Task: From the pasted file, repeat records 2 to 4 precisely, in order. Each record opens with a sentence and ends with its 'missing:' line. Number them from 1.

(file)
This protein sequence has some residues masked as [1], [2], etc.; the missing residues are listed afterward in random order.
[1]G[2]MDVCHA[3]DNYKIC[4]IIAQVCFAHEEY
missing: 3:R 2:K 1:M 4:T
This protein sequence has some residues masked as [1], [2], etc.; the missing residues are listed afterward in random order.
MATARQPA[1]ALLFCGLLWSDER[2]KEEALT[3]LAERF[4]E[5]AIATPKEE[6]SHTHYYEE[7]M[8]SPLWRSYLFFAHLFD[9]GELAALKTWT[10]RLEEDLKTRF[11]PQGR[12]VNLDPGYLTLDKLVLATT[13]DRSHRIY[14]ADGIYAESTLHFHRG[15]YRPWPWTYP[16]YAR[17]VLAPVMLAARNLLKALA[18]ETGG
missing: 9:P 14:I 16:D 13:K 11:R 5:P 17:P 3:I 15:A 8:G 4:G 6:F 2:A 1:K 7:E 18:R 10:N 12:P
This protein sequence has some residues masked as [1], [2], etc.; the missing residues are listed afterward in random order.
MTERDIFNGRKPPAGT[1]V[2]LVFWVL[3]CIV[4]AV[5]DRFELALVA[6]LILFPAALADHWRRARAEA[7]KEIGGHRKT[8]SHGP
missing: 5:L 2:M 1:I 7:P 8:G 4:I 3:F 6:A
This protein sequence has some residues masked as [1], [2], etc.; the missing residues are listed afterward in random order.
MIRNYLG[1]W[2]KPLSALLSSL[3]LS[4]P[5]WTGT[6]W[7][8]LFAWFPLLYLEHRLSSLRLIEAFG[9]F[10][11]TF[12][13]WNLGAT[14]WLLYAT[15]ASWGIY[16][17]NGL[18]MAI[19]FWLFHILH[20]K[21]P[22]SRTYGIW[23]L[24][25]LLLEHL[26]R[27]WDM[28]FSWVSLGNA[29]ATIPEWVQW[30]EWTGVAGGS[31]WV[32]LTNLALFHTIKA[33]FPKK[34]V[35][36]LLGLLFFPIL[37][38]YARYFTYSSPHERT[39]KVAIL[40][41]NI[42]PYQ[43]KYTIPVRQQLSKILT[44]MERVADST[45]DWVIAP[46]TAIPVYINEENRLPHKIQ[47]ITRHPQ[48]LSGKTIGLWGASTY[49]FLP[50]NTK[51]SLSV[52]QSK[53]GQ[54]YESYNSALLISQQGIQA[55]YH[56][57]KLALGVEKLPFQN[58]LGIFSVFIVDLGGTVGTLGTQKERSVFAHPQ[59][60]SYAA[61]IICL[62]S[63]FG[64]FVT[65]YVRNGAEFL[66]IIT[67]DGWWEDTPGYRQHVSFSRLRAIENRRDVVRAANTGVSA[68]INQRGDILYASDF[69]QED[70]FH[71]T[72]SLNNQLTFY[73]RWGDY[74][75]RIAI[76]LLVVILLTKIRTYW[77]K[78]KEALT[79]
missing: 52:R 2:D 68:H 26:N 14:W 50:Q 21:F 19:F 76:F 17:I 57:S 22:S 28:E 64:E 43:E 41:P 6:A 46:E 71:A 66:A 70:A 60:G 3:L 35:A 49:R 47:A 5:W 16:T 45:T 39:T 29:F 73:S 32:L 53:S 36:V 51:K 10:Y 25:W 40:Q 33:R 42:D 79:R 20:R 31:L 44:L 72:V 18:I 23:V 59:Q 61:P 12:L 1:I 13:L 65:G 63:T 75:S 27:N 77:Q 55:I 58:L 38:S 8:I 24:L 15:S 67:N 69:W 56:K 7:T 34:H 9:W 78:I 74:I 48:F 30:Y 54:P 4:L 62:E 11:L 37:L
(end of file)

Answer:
This protein sequence has some residues masked as [1], [2], etc.; the missing residues are listed afterward in random order.
MATARQPA[1]ALLFCGLLWSDER[2]KEEALT[3]LAERF[4]E[5]AIATPKEE[6]SHTHYYEE[7]M[8]SPLWRSYLFFAHLFD[9]GELAALKTWT[10]RLEEDLKTRF[11]PQGR[12]VNLDPGYLTLDKLVLATT[13]DRSHRIY[14]ADGIYAESTLHFHRG[15]YRPWPWTYP[16]YAR[17]VLAPVMLAARNLLKALA[18]ETGG
missing: 9:P 14:I 16:D 13:K 11:R 5:P 17:P 3:I 15:A 8:G 4:G 6:F 2:A 1:K 7:E 18:R 10:N 12:P
This protein sequence has some residues masked as [1], [2], etc.; the missing residues are listed afterward in random order.
MTERDIFNGRKPPAGT[1]V[2]LVFWVL[3]CIV[4]AV[5]DRFELALVA[6]LILFPAALADHWRRARAEA[7]KEIGGHRKT[8]SHGP
missing: 5:L 2:M 1:I 7:P 8:G 4:I 3:F 6:A
This protein sequence has some residues masked as [1], [2], etc.; the missing residues are listed afterward in random order.
MIRNYLG[1]W[2]KPLSALLSSL[3]LS[4]P[5]WTGT[6]W[7][8]LFAWFPLLYLEHRLSSLRLIEAFG[9]F[10][11]TF[12][13]WNLGAT[14]WLLYAT[15]ASWGIY[16][17]NGL[18]MAI[19]FWLFHILH[20]K[21]P[22]SRTYGIW[23]L[24][25]LLLEHL[26]R[27]WDM[28]FSWVSLGNA[29]ATIPEWVQW[30]EWTGVAGGS[31]WV[32]LTNLALFHTIKA[33]FPKK[34]V[35][36]LLGLLFFPIL[37][38]YARYFTYSSPHERT[39]KVAIL[40][41]NI[42]PYQ[43]KYTIPVRQQLSKILT[44]MERVADST[45]DWVIAP[46]TAIPVYINEENRLPHKIQ[47]ITRHPQ[48]LSGKTIGLWGASTY[49]FLP[50]NTK[51]SLSV[52]QSK[53]GQ[54]YESYNSALLISQQGIQA[55]YH[56][57]KLALGVEKLPFQN[58]LGIFSVFIVDLGGTVGTLGTQKERSVFAHPQ[59][60]SYAA[61]IICL[62]S[63]FG[64]FVT[65]YVRNGAEFL[66]IIT[67]DGWWEDTPGYRQHVSFSRLRAIENRRDVVRAANTGVSA[68]INQRGDILYASDF[69]QED[70]FH[71]T[72]SLNNQLTFY[73]RWGDY[74][75]RIAI[76]LLVVILLTKIRTYW[77]K[78]KEALT[79]
missing: 52:R 2:D 68:H 26:N 14:W 50:Q 21:F 19:F 76:F 17:I 57:S 22:S 28:E 64:E 43:E 41:P 6:A 46:E 71:A 66:A 70:A 60:G 3:L 35:A 49:R 47:A 5:W 16:T 45:T 39:T 29:F 73:S 32:L 53:S 36:V 51:K 10:Y 25:W 40:Q 33:R 42:D 79:R 20:R 31:L 44:L 72:V 18:I 23:V 59:Q 61:P 12:L 1:I 13:L 65:G 63:T 75:S 27:N 77:Q 55:I 58:L 38:S 8:I 24:L 15:S 67:N 69:W 56:K 7:T 34:H 9:W 78:I 74:I 48:F 30:Y 54:P 4:L 62:E 11:L 37:L